A peasant girl is given the chance to go to the royal ball. Fortunate enough to have a fairy godmother to bedeck her in a fine gown and provide her with a coach and horses, she is spared the awkwardness and embarrassment of appearing in her proletarian rags.
A fairy tale of princes and palaces may seem remote to our halls of learning in New Haven, but Yale’s decades-old efforts to transform itself from a place for the privileged to one for the merited makes Cinderella’s story relevant. In seeking greater socioeconomic diversity in its student body and in reaching out to more and more high schools that do not traditionally send students here, Yale will enroll more students for whom the transition from home to Yale is not unlike Cinderella’s change in surroundings from her home to the palace. Sadly, this reality is one without princes and fairy godmothers.
Although one hopes the financial aid packages offered make a Yale education affordable for all students, socioeconomic differences are not abandoned at Phelps Gate. That the average Yalie comes from a family with a household income substantially higher than the national median is a fact that is neither surprising nor one that goes unexpressed in daily campus life.
Disadvantaged students are often adept at camouflaging their backgrounds, but they cannot help noticing the more privileged situations of others around them. On campus, the differences are emphasized by the smallest of activities, such as going out to dinner or getting drinks at a bar. The challenges are not only a matter of comparative misfortune, but also of new or unexpected expenses. For example, the financial aid budget for living expenses doesn’t always cover the new coat and wardrobe the Texan girl needs to brave the cold or the plane ticket home the Californian boy needs to visit his sick mom.
Fortunately, Yale itself is not poor and does make efforts toward addressing issues of income disparity. The residential colleges all sponsor trips to sporting events or arts venues with reduced-price or free tickets, and masters have been known to use their discretionary college funds to support students with special circumstances.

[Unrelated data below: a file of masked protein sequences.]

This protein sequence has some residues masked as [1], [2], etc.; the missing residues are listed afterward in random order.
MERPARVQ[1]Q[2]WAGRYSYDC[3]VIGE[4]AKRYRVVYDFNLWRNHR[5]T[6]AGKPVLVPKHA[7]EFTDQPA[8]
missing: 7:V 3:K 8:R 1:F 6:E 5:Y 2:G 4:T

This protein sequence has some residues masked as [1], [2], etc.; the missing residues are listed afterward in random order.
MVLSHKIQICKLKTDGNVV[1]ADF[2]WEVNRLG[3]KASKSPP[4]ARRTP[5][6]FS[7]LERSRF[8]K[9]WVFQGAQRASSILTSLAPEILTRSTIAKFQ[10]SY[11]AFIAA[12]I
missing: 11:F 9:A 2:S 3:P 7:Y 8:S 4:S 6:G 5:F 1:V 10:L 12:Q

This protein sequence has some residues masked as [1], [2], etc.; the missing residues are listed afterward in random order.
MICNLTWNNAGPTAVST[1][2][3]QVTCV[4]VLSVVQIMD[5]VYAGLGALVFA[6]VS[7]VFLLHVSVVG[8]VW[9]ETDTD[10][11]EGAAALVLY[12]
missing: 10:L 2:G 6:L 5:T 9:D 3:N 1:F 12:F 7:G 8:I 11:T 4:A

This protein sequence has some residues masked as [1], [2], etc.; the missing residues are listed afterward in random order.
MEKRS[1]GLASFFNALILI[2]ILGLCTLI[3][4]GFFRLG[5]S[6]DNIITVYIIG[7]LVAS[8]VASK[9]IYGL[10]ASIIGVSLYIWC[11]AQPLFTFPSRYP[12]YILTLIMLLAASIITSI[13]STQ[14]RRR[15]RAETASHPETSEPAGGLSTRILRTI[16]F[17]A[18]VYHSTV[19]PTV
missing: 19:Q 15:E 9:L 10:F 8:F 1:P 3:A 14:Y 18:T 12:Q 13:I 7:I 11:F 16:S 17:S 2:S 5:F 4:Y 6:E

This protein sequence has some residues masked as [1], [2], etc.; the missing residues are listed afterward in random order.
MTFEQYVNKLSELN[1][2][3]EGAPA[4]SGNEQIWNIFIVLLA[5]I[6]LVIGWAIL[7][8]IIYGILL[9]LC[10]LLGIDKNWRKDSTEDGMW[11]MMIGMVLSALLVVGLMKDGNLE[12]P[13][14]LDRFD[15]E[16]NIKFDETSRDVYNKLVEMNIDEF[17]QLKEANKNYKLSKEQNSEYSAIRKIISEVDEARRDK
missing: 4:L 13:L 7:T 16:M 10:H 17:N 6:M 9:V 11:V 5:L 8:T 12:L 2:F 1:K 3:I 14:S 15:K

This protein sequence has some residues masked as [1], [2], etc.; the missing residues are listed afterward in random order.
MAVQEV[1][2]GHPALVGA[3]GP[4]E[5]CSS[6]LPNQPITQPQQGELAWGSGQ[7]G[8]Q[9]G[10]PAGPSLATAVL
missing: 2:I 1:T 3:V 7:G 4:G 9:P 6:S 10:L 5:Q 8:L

The challenges faced by low-income students are often nebulous and difficult to address. If Yale expands socioeconomic diversity, the increased number of low-income students will necessitate better handling of these difficulties. It may, however, be impossible to get more low-income students in the first place if the school doesn’t do more to make the campus comfortable for them.
The recent News guest column criticizing the decision of the Council of Masters not to subsidize Harvard-Yale transportation (“Cost of Boston trip may be prohibitive,” 11/15) raises a perfect example of a tradition in which all students should be able to take part but from which some may be excluded because of cost. The column suggests efficient means the council could have used to ensure tickets were not wastefully purchased and fairly charges the council with putting its own interests (avoiding administrative hassles) above the interests of disadvantaged students. As a side note, this example also raises the fact that in order to subsidize low-income students, it may be necessary to subsidize everyone or risk stigmatizing those who need the subsidy.
Besides subsidizing activities, Yale College can also aid low-income students by providing better mechanisms for handling their special circumstances. Just as students mask their financial situations when among friends, they are reluctant to approach their dean or master about financial problems. An obvious point of contact should be a financial aid officer, but I’ve yet to talk to a student here who has a positive comment on his Financial Aid Office experiences.
Undoubtedly extravagant 21st birthdays and exotic spring break vacations are here to stay for some and never to arrive for others. The privileged do not consciously make Yale uncomfortable for the disadvantaged, but even everyday situations can make being at Yale awkward for the latter. If Yale is to be successful in attracting a diverse student body and allowing all to feel comfortable during their time here, it must do more to support its disadvantaged students. Even without a fairy godmother, everyone should get a chance to enjoy their time at the ball.
Patrick Ward is a junior in Branford College. His column appears on alternate Tuesdays.